Tuesday, October 1, 2013

How to prevent desiccant drying...or something like that

By John Trimble

I took a meeting yesterday with a national company interested in partnering with IOS. This company specializes in the disaster recovery of water damaged documents; damage caused by everything from a Superstorm Sandy to a burst water pipe in the office basement.

Their process is daunting: the boxes are shipped into their facilities – usually wrapped in individual garbage bags and placed into huge freezers. “Freezers that would kill you in less than two minutes if you were locked into one” was the exact phrase. Using both “blast freezing” as well as “freeze drying” the moisture is somehow turned into a gas and then the documents move into the desiccant drying stage which eliminates the moisture that fungi require for mold to grow, mold obviously being a big issue. This is if there is no soot damage from a fire and if the source water is clean, meaning all of this is best case scenario. More often than not it is not best case scenario.  At that point many other steps are required, none of them inexpensive or recreational.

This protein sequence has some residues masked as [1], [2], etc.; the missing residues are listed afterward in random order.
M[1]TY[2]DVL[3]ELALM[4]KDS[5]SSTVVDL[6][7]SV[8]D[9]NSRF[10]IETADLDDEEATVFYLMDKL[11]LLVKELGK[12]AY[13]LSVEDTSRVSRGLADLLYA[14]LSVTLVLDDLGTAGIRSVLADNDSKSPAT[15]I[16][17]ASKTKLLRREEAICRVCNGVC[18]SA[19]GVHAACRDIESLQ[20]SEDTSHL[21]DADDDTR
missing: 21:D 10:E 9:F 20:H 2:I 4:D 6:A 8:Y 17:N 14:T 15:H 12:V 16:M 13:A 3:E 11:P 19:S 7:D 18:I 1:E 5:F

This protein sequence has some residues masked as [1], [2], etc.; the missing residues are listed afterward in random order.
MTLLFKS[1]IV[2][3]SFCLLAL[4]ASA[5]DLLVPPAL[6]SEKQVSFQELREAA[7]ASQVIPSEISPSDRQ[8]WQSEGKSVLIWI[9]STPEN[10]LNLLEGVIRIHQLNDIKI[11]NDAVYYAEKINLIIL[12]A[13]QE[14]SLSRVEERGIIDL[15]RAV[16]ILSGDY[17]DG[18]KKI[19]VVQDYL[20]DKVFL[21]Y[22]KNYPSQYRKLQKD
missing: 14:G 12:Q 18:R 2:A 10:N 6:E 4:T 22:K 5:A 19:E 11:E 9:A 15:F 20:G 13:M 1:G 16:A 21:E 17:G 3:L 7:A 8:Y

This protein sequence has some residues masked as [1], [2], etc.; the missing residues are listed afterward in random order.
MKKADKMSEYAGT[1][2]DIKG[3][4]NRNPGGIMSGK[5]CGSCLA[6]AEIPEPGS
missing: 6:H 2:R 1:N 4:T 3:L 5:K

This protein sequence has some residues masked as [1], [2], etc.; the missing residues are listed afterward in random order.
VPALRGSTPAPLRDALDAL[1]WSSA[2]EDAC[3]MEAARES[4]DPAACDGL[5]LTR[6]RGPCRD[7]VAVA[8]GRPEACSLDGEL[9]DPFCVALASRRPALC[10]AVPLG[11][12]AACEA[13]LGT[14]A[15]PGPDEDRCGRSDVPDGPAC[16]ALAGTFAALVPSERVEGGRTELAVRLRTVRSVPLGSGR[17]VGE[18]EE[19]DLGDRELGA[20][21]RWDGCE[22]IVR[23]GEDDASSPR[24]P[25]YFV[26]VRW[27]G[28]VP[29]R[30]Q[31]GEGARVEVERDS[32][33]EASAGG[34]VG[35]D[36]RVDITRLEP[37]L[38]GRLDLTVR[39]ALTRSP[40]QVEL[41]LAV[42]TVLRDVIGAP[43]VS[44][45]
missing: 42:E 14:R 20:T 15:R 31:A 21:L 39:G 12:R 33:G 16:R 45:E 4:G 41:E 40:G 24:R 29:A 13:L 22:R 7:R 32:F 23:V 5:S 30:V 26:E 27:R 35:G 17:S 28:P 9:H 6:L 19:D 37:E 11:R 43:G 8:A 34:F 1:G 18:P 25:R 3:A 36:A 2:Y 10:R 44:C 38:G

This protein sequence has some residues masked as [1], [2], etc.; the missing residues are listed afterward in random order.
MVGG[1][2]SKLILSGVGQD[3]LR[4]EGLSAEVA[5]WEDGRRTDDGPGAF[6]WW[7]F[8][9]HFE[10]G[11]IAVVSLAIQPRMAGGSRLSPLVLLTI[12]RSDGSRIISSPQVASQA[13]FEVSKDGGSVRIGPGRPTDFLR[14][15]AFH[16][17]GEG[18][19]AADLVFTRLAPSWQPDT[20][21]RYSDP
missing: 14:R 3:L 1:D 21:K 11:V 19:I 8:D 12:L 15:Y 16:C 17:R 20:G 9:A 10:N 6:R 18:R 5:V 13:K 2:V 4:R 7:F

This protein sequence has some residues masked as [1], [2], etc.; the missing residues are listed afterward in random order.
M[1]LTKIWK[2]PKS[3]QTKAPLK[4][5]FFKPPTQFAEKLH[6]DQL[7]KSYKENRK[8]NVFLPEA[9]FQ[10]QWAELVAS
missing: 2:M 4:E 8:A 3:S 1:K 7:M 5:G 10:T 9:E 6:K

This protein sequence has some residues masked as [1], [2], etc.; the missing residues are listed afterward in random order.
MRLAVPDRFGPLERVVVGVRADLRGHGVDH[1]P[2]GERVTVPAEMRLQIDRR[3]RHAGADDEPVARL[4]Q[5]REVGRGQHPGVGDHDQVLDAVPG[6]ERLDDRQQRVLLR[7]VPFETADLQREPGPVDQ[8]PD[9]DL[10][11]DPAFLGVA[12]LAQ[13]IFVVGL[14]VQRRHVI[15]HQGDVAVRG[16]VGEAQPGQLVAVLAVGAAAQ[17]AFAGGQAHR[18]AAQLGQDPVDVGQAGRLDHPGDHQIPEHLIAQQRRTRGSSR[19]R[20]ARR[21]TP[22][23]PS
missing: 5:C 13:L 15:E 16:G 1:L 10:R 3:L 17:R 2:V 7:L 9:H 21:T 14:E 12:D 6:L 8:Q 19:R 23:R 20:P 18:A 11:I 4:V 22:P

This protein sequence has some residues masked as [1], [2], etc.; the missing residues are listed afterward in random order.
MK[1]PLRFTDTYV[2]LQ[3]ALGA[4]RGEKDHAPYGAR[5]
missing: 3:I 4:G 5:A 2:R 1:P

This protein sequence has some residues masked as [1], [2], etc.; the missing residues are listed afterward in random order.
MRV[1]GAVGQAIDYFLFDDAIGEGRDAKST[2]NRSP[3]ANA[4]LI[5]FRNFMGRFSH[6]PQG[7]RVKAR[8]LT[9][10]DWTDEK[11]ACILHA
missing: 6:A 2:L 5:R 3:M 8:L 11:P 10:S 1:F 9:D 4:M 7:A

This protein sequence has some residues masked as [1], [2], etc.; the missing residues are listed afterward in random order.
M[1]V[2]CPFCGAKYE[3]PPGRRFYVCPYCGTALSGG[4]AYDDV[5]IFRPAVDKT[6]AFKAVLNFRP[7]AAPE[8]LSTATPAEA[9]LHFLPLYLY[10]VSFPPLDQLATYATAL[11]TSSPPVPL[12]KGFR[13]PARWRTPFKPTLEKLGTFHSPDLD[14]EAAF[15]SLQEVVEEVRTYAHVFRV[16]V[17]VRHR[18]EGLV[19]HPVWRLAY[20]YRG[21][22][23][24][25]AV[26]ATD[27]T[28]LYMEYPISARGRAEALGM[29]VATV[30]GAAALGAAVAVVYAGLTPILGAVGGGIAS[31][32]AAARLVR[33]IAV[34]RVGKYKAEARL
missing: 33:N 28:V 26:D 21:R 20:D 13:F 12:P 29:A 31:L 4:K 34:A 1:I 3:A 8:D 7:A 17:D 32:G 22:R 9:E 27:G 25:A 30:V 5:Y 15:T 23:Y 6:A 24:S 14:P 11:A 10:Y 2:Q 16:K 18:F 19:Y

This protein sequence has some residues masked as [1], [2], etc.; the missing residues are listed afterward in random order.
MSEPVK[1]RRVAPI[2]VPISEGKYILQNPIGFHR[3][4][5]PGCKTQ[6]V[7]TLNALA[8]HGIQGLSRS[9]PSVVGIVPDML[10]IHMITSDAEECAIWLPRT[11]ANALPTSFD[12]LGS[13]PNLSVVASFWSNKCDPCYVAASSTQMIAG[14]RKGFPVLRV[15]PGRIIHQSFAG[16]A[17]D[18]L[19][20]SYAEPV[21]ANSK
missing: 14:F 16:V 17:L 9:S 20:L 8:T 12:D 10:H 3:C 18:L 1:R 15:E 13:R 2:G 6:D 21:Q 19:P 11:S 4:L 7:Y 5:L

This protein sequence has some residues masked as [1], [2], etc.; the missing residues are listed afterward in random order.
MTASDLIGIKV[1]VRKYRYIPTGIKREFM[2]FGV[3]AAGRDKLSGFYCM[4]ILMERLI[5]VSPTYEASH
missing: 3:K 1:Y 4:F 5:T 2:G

So my question to him was where do we come in? IOS is one of the largest scanning companies in the United States but where does he see the fit? The answer was simple:

“Trust me after a company goes through something like that they never want to go through it again. And I am not just talking about the expense which is considerable. They see their information floating under three feet of water, all their files? It’s awful. I had an attorney actually crying on the phone because all of his clients’ records were submerged in sewer water.  It’s tough.”

“So generally the first thing they ask us if we know any really good scanning companies – not only to scan what we just recovered but going forward. Believe me they have seen the light for backing up their paper.”

I did believe him and told him he was preaching to the choir; the whole world was going digital so the reluctance to move beyond technology created around the first century AD was increasingly hard to understand. At IOS this is what we talk about every day, modern document management – losing the paper but keeping the document.

I understand why this message is embraced so thoroughly by companies who have seen the light and have simply lost the paper…under three feet of sewage water. But isn’t it time all companies, even those companies who have not had the pure fun of having their documents go through “blast freezing” to do the same?

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